Our robots like games that require the ability to calculate equations.
Mission control recently sent them the new game to occupy their time while flying from one Island to the next.
This game is called "Numbered Triangles".
Players take 6 chips from the pile, each chip is made of an equilateral triangle with three numbers one on each edge.
You can move, rotate and flip the chips so they form a hexagon.
The hexagon is **only legal** if the adjacent edges for each triangle have matching numbers.

The score for a legal hexagon is the sum of the numbers on the outside six edges. The player's goal is to find the highest score that can be achieved with the given six chips.

Each chip is represented as a list with three positive numbers. You should help the robots find the highest score for the given chips and return the score as a number. If you cannot form legal hexagon from the chips, then return a score of 0.

**Input: ** The chip info as a list of lists. Each list contain three integers.

**Output: ** The highest possible score as an integer.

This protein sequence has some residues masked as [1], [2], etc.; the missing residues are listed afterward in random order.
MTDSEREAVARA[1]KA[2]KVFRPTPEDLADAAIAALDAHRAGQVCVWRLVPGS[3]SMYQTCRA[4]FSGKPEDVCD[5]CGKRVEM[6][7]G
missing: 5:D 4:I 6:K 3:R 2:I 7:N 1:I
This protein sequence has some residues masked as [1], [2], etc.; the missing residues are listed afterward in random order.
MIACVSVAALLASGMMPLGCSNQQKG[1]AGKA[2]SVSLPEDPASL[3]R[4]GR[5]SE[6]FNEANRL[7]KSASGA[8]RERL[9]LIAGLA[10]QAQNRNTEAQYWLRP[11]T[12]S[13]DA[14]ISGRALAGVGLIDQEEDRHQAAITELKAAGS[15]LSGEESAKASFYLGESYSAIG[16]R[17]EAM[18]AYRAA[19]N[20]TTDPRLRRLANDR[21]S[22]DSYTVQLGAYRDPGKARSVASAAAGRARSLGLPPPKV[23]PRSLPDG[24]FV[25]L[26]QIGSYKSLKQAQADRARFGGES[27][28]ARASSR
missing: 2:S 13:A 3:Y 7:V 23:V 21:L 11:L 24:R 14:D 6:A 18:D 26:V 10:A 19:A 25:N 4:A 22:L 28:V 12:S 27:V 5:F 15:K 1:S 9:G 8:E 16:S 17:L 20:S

**Example:**

checkio([[1, 4, 20], [3, 1, 5], [50, 2, 3], [5, 2, 7], [7, 5, 20], [4, 7, 50]]) == 152 checkio([[1, 10, 2], [2, 20, 3], [3, 30, 4], [4, 40, 5], [5, 50, 6], [6, 60, 1]]) == 210 checkio([[1, 2, 3], [2, 1, 3], [4, 5, 6], [6, 5, 4], [5, 1, 2], [6, 4, 3]]) == 21 checkio([[5, 9, 5], [9, 6, 9], [6, 7, 6], [7, 8, 7], [8, 1, 8], [1, 2, 1]]) == 0

**How it is used: **
This concept is used in optimization systems;
you have constraints but you should work to get the most with these constraints.
Of course this algorithm can be useful for the realisation of gameplay mechanics.

**Precondition:**

len(chips) == 6

all(all(0 < x < 100 for x in ch) for ch in chips)